5 Elements of an Effective Project Charter

The drafting of a project charter is the unofficial beginning to a project within an organization. It’s usually drafted by the prospective project manager and used not only to gain the approval of a given project, but also as the project’s guiding document throughout its life cycle.

In a nutshell, the project charter should accomplish a few basic things. It should identify who’ll be the project manager and who the project members will be, including roles and responsibilities. The charter should also define the scope of work, as well as all objectives and key performance indicators (KPIs) the project’s success will be measured by.

Good project charters will answer the following questions:

  • Why do we want to start this project?
  • What are we trying to accomplish, and what constraints do we have?
  • What, exactly, will we do during the project timeline?
  • What’s our budget?
  • Who’s in charge?
  • What benefits will we gain from accomplishing our goals?
  • What detriments are there if we never start?

What makes a project charter so important is its role in orienting a project team towards a distinct company vision. It sets priorities, describes a clear authority structure, keeps project members aware of what needs to be done, and what the benefits are to gain.

Project charters will differ between organizations, but all effective charters have key elements that make them useful tools for project management, and not just as a “check the box” activity for the project manager.

5 Elements of an Effective Project Charter

1.  Clearly Defined Scope

Poorly defined scopes of work are frequent causes of project management headaches. Whether the scope starts too big and needs trimming, starts too small and grows faster than anticipated, or completely misidentifies the requirements, the scope can drag a project down from the start.

Ensuring the charter has a very clear scope with few open-ended specifications or gray areas will prevent these types of headaches from happening. To verify if scope is properly defined, see if all members of the program can communicate the scope to other members of your organization.

2.  Roles & Responsibilities

This may seem like a no-brainer, but in a world where management structures are trending more horizontal than vertical, it’s not always easy to define roles and responsibilities on projects. It’s extremely important to make sure that leadership, who must sign off on the project resources, along with the members of the project know who’s responsible for what, who approvals must go through, and what the major deliverables are and their responsible parties.

3.  Connection to Company Objectives

Projects always run better when there’s a correlation with the overall company objective. Nobody involved with a project should be asking, “why are we doing this?” That goes for anyone in an organization familiar with the project as well. As a reference document, the project charter should serve as an antidote to the usual feeling some might have that they’re wasting their time.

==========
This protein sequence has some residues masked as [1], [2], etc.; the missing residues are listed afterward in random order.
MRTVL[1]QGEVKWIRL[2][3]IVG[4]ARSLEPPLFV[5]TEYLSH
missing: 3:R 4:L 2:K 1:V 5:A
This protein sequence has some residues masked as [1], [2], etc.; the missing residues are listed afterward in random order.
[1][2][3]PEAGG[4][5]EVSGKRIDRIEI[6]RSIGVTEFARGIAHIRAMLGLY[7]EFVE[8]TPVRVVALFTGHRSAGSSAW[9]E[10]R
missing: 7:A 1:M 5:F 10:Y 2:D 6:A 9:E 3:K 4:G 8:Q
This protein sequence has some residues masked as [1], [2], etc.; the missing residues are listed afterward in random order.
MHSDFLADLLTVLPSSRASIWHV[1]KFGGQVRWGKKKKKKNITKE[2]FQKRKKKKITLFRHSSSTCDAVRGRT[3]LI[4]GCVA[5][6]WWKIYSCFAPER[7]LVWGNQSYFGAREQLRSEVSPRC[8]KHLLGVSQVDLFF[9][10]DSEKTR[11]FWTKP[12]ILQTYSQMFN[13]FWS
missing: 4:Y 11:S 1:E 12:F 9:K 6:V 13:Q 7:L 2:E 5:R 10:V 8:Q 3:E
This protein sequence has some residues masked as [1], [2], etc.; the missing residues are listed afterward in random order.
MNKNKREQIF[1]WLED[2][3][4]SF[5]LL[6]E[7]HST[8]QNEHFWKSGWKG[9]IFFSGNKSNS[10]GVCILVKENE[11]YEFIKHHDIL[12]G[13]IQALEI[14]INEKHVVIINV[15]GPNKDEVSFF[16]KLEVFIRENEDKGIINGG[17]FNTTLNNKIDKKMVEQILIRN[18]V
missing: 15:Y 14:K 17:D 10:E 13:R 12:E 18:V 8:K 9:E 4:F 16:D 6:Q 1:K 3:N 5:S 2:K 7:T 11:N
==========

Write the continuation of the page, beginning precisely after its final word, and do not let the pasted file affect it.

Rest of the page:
Taking the time to tie the project goals in the charter back to your organization’s strategic vision makes the process of securing resources for the project much easier. Those in the position to give the green light to important projects spend a lot of time and energy positioning the organization for the future, so showing an understanding of that vision can reduce the time it takes to gain management buy-in on company projects.

4.  Definition of Success

The project charter must have an answer to the question, “what does success look like?” Accomplishing all project goals is a good start, but doesn’t fully encompass the measurables that prove the benefit the project sought to provide.

This is where good KPI development comes into play. If the project’s stated goal is to reduce inventory dock-to-stock times, it’s not enough to declare “mission accomplished” if the time is reduced. How much faster do the times have to be to designate the program a success? This is the KPI that should be defined in this circumstance.

5.  Understanding the Risks

Nobody enjoys talking about all the things that could go wrong in a given program. When a new project is drawn up, everyone is excited about the prospects of that project. After all, why would stakeholders invest so much time and energy into something they think will fail? On the other hand, an overly optimistic view could lead to overlooking certain risks or threats.

When seeking project approval, thoroughly identifying risks to project success might feel a bit like poisoning the well, but demonstrating such an understanding of the risks increases the strength of the project charter. If the project manager can identify the risks, it’s likely the project manager can plan to avoid or respond to them in the future. Clearly identifying the risks to success demonstrates a deep understanding of the problems the project seeks to solve and strengthens the trust in the project’s mission.


In the end, a project charter may seem like a low-impact activity, considering the more detailed project documents that are typically developed after project kickoff, but identifying the proper tools, refining timelines, budgets, and key milestones can’t start without a good project charter. A project can grow lost without its initial document. A concise project charter that addresses important cost, timing, and resources questions, while tying the major goals back to the organizational vision, will pay dividends for a successful project launch.